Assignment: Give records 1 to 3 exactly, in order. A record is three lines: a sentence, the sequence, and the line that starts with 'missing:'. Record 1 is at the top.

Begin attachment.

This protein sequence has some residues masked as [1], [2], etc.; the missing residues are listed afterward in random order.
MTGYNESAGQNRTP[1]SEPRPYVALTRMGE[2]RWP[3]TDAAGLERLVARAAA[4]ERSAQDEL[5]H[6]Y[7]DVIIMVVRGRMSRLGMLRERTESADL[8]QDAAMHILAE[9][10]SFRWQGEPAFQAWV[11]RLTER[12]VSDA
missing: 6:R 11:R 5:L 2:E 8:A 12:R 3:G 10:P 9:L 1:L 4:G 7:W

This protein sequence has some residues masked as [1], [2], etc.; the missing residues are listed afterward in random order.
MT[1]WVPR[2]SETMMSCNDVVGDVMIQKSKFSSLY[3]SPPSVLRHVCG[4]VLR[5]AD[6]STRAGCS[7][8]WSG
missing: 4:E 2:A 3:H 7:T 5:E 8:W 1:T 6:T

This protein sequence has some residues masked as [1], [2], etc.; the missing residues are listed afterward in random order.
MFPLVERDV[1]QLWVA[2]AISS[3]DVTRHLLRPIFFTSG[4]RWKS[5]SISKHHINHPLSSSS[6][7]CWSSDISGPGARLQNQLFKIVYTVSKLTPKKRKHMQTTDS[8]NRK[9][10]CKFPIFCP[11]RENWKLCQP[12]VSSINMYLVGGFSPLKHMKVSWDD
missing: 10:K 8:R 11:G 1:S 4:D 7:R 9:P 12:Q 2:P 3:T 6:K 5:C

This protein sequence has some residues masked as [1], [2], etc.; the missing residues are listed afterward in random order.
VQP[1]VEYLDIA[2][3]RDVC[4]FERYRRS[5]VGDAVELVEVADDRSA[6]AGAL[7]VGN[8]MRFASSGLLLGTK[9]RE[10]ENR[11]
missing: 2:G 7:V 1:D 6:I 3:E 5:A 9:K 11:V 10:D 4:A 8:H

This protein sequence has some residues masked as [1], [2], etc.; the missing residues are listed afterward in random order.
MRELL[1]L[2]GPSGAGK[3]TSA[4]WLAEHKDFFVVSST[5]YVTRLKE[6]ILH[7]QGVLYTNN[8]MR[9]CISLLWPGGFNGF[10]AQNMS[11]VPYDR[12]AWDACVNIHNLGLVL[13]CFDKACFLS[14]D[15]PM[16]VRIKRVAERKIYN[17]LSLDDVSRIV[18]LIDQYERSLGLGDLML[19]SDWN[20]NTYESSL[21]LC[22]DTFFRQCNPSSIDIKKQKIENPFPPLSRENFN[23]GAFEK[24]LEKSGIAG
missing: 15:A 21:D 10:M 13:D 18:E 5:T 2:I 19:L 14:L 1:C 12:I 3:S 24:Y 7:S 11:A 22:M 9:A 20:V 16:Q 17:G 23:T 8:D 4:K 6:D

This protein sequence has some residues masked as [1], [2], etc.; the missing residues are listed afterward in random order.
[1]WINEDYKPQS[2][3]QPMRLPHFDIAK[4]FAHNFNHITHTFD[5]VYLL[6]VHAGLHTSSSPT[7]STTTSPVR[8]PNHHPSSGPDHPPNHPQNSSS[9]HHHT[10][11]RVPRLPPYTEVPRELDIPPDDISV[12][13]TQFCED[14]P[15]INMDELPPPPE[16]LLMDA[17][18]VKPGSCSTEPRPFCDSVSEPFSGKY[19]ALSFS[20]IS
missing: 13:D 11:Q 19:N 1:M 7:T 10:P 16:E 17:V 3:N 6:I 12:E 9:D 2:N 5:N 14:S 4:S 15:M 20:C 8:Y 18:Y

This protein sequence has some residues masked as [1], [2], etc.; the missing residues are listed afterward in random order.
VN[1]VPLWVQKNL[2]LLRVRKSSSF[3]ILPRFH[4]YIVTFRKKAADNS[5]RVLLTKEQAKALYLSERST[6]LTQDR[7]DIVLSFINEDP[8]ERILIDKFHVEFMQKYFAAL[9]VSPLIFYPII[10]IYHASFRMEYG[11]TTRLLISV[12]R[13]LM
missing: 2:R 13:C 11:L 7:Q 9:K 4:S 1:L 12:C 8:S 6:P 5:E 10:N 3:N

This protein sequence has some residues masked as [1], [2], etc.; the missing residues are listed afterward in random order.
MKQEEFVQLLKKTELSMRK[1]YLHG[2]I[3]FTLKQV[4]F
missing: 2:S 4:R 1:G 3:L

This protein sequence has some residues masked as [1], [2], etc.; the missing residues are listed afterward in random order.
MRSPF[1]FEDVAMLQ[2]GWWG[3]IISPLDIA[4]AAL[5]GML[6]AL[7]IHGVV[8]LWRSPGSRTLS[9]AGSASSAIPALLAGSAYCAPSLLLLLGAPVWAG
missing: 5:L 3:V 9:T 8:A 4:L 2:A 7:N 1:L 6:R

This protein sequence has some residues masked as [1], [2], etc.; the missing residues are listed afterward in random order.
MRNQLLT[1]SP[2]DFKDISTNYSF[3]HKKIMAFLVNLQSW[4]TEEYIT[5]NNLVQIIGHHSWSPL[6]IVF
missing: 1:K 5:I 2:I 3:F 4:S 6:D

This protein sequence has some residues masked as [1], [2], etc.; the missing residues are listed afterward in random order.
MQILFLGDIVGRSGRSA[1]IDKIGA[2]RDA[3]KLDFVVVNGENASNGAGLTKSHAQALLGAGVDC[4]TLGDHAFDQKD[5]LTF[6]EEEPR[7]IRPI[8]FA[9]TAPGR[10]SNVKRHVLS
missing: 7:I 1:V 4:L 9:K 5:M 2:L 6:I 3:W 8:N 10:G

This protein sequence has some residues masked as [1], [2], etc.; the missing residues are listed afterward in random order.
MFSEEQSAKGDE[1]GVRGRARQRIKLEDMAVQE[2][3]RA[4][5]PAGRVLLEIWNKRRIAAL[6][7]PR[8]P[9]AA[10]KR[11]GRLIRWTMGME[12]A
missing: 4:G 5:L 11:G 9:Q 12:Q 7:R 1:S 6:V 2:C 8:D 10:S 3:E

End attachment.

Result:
This protein sequence has some residues masked as [1], [2], etc.; the missing residues are listed afterward in random order.
MTGYNESAGQNRTP[1]SEPRPYVALTRMGE[2]RWP[3]TDAAGLERLVARAAA[4]ERSAQDEL[5]H[6]Y[7]DVIIMVVRGRMSRLGMLRERTESADL[8]QDAAMHILAE[9][10]SFRWQGEPAFQAWV[11]RLTER[12]VSDA
missing: 6:R 11:R 5:L 2:E 8:A 12:R 3:G 10:P 9:L 1:L 4:G 7:W

This protein sequence has some residues masked as [1], [2], etc.; the missing residues are listed afterward in random order.
MT[1]WVPR[2]SETMMSCNDVVGDVMIQKSKFSSLY[3]SPPSVLRHVCG[4]VLR[5]AD[6]STRAGCS[7][8]WSG
missing: 4:E 2:A 3:H 7:T 5:E 8:W 1:T 6:T

This protein sequence has some residues masked as [1], [2], etc.; the missing residues are listed afterward in random order.
MFPLVERDV[1]QLWVA[2]AISS[3]DVTRHLLRPIFFTSG[4]RWKS[5]SISKHHINHPLSSSS[6][7]CWSSDISGPGARLQNQLFKIVYTVSKLTPKKRKHMQTTDS[8]NRK[9][10]CKFPIFCP[11]RENWKLCQP[12]VSSINMYLVGGFSPLKHMKVSWDD
missing: 10:K 8:R 11:G 1:S 4:D 7:R 9:P 12:Q 2:P 3:T 6:K 5:C